​What type of Flux is used in Electronics Soldering? Try these!

by Joost Nusselder | Updated on:  June 20, 2021
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Soldering is the process of joining two metals with each other with another metallic substance by flowing a filler metal, for a stronger and robust joint. This technique of connecting metals with one another is widely used in electronics. Plumbing and metalworks also have extensive use of this technique.

Different types of fluxes are used in different cases. Electronics soldering is a rather sensitive field where the flux used should have certain attributes like non-conductivity. We will tell you about the types of flux that are used in electronics soldering, and what you should consider before using one of them yourself.


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Why Is Flux Required in Electronics Soldering

While you try to fill the joining point of two metals with another metal, which is essentially soldering, dirt and debris on those metal surfaces will create hindrance in creating a good joint. You can remove and clean the non-oxidizing dirt from those surfaces easily, but you have to use flux when you’re trying to remove oxidation.


Oxidation | Is It a Bad Thing?

Oxidation is a natural thing. But that doesn’t mean it’s all good. All metals react with the oxygen in the air and from complex chemical compounds on the metal surface that is hard to remove and makes it very difficult to solder. Oxidation is commonly called rust on iron.

Use of Flux to Remove Oxidation

Flux is another chemical compound which it reacts with the oxidation, under high temperature, dissolving and removing the oxidation. You need to frequently use flux to clean the oxidation from your soldering iron tip because oxidation gets accelerated at higher temperatures. Keep this in mind if you’re intending to make your own soldering iron.


Different Types of Flux in Electronic Soldering

The flux that is used on electric circuit boards is not of the same type as those used on wires. Because a circuit board and wire require different properties from flux. We will tell you everything about all the types of flux that are available on the market for electronics soldering.


Rosin Flux

Beating all other fluxes in terms of age is the rosin flux. During its early days of production, rosin fluxes were created from pine sap. After collecting the sap, it is refined and purified into the rosin flux. However, different other chemicals and fluxes are mixed with refined pine sap to produce rosin flux nowadays.

Rosin flux turns into liquid acid and flows easily when it’s heated. But upon cooling, it becomes solid and inert. It is very effective in removing oxidation from metals. After using it on circuits, you can leave them in their solid, inert state. They won’t react with anything else unless they are heater enough to turn into acid.

If you want to remove the residue after using rosin flux, you need to use alcohol. They are not water-soluble. That’s why you have to use alcohol instead of plain water. But there’s no harm in leaving those residues as they are unless you wish to do a wise job of keeping your circuit board clean.

Using Rosin-Flux

Organic Acid Flux

Organic acids like citric acid, lactic acid, and stearic acids are used to create this type of flux. The weak nature of these acids, combined with isopropyl alcohol and water forms organic acid fluxes. The biggest advantage of organic acid fluxes is that they are completely water-soluble, unlike the rosin flux.

In addition to that, as the acidic property of organic acid flux is higher than rosin fluxes, they are stronger than rosin fluxes. As a result, they can clean oxides off of metal surfaces more quickly. Couple this oxidation removing power with the soluble nature of the flux, and you have an easy to clean flux residue. No alcohol required.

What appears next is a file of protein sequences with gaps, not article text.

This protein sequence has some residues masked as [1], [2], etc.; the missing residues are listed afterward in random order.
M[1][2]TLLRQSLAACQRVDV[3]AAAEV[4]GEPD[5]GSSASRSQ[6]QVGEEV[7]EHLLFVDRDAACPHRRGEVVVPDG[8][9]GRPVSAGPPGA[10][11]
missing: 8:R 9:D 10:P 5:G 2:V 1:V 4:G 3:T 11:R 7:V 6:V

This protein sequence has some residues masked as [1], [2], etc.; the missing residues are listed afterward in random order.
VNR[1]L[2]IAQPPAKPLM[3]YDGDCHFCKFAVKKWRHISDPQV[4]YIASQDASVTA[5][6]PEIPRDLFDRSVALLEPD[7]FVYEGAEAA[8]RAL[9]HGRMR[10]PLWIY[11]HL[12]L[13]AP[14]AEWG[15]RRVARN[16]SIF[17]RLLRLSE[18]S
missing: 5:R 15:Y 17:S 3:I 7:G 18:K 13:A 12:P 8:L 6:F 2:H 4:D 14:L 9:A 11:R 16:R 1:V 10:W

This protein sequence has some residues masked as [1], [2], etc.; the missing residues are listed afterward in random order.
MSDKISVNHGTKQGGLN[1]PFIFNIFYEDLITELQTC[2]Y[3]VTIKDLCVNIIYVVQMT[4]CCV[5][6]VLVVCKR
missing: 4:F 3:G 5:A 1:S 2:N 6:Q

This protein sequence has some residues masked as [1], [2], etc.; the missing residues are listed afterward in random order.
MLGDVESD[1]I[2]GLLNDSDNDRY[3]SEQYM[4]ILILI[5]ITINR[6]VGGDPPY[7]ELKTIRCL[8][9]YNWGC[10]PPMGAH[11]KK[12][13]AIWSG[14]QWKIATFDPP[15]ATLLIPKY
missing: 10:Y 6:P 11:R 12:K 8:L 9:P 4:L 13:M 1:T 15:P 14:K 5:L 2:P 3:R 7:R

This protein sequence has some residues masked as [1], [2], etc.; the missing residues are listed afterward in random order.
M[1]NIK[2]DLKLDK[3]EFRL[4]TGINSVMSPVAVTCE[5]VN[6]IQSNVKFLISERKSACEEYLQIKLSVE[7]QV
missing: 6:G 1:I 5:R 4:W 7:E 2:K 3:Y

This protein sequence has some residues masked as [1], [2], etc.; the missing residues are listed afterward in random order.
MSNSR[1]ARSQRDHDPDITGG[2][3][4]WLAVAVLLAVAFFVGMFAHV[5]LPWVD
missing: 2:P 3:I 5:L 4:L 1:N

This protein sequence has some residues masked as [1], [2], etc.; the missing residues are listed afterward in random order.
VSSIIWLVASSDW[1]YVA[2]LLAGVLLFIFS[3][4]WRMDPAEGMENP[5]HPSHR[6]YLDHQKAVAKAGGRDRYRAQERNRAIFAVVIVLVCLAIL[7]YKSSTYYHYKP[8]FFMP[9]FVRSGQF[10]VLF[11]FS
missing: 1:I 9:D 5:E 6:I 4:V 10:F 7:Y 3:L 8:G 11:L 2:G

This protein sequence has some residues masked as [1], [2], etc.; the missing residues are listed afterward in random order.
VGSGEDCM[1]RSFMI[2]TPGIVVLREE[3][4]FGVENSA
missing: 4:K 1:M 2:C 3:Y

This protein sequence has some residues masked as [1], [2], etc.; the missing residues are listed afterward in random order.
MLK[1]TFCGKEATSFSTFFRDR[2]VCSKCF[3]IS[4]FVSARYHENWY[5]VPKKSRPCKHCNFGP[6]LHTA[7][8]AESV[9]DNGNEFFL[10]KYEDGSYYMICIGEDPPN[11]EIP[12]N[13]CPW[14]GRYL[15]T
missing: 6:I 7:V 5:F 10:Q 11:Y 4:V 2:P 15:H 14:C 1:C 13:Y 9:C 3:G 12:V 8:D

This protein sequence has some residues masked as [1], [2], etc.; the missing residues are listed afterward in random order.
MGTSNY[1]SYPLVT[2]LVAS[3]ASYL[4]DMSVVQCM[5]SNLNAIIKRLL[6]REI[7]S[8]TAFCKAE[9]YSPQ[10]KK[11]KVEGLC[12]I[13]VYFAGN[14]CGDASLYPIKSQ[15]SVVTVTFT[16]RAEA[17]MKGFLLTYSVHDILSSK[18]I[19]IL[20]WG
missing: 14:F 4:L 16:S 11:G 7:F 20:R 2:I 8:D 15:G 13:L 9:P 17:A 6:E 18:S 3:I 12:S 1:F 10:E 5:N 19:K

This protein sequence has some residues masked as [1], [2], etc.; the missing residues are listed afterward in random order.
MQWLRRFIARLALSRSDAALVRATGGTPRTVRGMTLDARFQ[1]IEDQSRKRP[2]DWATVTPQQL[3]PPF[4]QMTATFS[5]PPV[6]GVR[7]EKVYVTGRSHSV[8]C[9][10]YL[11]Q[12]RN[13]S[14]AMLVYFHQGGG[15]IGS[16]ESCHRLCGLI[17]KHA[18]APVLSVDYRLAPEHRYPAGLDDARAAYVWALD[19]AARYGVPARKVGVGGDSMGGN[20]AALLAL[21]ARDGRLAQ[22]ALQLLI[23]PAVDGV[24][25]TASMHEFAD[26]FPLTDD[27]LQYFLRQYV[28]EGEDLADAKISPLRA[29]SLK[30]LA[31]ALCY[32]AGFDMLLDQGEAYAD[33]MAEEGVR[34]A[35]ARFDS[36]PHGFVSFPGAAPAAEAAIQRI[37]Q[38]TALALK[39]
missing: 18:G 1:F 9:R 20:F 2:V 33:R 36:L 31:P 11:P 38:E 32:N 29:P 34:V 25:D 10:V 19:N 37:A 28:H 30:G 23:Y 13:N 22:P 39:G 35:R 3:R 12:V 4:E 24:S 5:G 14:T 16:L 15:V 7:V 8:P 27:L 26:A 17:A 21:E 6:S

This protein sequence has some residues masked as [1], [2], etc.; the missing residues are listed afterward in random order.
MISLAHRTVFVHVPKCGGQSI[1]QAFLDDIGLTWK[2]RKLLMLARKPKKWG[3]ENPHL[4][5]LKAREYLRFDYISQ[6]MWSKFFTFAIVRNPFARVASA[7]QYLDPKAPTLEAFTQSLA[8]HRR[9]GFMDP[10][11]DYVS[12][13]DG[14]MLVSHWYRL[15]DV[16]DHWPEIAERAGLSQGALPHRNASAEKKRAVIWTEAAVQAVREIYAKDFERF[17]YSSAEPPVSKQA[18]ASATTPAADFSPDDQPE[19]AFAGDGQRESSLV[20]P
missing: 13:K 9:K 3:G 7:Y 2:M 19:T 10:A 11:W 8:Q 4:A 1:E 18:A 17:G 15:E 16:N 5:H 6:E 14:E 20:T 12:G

Nevertheless, this cleaning benefit comes at a cost. You lose the non-conductivity property of the rosin flux residue. Because the residue from organic acids are electrically conductive and can affect the overall performance and operation of a circuit. So, make sure that you remove the flux residue after soldering.

Organic-Acid-Flux pour

No-clean Flux

Just like the name suggests, you don’t need to clean the residue obtained from this type of flux. It creates a significantly small amount of residue compared to the other two fluxes. It is based on organic acids and some other chemicals. These often come in syringes for the convenience of usage.

For circuits that use surface-mount technology, it is better to use this type of flux. Also, the ball grid array is a type of surface-mounted board that heavily benefits from no-clean fluxes. The small amount of residue it produces is not conductive or corrosive. You can use them on boards that are harder to access after installation.

However, some users find a surprisingly large amount of residue that is hard to remove, apart from being conductive. Be careful when using these flux on analog boards with high impedance. We recommend doing further inquiry before using the no-clean flux you are planning to use.


Type of Flux to Avoid in Electronics Soldering | Inorganic Acid Flux

Inorganic acid fluxes are produced from a mixture of strong acids including but not limited to hydrochloric acid. You must avoid inorganic flux on circuits or any other electronic parts as both the flux and its residue can be corrosive. They are meant for stronger metals, not electronic parts.


​Type of Flux for Electrical Soldering

It’s imperative that you have flux before you start soldering. The flux is what prevents oxidation during the process. Otherwise, it wouldn’t be all that possible, Well, there’s a way around flux but that is rarely feasible. So, let’s take a look at the different types.


Can you Use Solder Without Flux?

Yes, you can use the solder without flux. But it would be a challenge as soldering with fluxes is quite unsafe and troublesome. The most common solder wire is rosin core, so it has fluxes inside it. You can go for those soldiers too. If you want to solder without flux, you have to apply heat, a lot of rubbing alcohol, lint-free cloth, and scouring pads.

But still, the solder may not flow well. So you’ll also need a lot of patience. The temperature should not be that high as low heat is suitable for better joints. IP alcohols are best for cleaning.


Solder Paste vs Flux

Solder paste is a composition of small solder spheres with flux and it’s grey in color. Fluxes are some chemicals that help to wash away the contaminants on the metal surface. Both solder paste and fluxes are used for the same purpose, to remove the oxides, damageable particles, and dust to help in better soldering.